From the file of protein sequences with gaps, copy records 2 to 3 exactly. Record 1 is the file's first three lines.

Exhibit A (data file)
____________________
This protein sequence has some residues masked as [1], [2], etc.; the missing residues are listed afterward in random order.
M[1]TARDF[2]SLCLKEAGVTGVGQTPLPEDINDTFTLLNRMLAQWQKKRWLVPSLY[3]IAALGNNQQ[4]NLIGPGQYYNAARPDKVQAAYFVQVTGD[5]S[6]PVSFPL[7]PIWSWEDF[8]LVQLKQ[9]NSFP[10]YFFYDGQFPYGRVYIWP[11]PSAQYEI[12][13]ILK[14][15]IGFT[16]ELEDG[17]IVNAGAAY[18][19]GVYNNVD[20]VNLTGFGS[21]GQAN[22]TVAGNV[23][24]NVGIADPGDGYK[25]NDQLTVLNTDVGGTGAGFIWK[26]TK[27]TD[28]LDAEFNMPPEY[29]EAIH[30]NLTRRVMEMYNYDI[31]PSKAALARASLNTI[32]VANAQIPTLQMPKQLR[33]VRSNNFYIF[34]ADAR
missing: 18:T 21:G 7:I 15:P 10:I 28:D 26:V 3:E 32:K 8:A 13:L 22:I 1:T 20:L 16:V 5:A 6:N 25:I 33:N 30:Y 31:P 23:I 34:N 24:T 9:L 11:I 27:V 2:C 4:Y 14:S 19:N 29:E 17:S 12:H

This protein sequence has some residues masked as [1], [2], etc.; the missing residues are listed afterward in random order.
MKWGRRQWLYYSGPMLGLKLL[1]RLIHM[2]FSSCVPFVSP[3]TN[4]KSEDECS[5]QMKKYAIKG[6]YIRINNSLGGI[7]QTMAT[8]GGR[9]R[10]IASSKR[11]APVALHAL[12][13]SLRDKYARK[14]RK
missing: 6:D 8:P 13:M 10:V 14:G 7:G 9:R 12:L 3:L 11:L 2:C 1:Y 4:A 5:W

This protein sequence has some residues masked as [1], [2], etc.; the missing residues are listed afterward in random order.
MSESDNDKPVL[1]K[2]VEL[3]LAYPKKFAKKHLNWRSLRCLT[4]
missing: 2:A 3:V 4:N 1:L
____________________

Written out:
This protein sequence has some residues masked as [1], [2], etc.; the missing residues are listed afterward in random order.
MKWGRRQWLYYSGPMLGLKLL[1]RLIHM[2]FSSCVPFVSP[3]TN[4]KSEDECS[5]QMKKYAIKG[6]YIRINNSLGGI[7]QTMAT[8]GGR[9]R[10]IASSKR[11]APVALHAL[12][13]SLRDKYARK[14]RK
missing: 6:D 8:P 13:M 10:V 14:G 7:G 9:R 12:L 3:L 11:L 2:C 1:Y 4:A 5:W

This protein sequence has some residues masked as [1], [2], etc.; the missing residues are listed afterward in random order.
MSESDNDKPVL[1]K[2]VEL[3]LAYPKKFAKKHLNWRSLRCLT[4]
missing: 2:A 3:V 4:N 1:L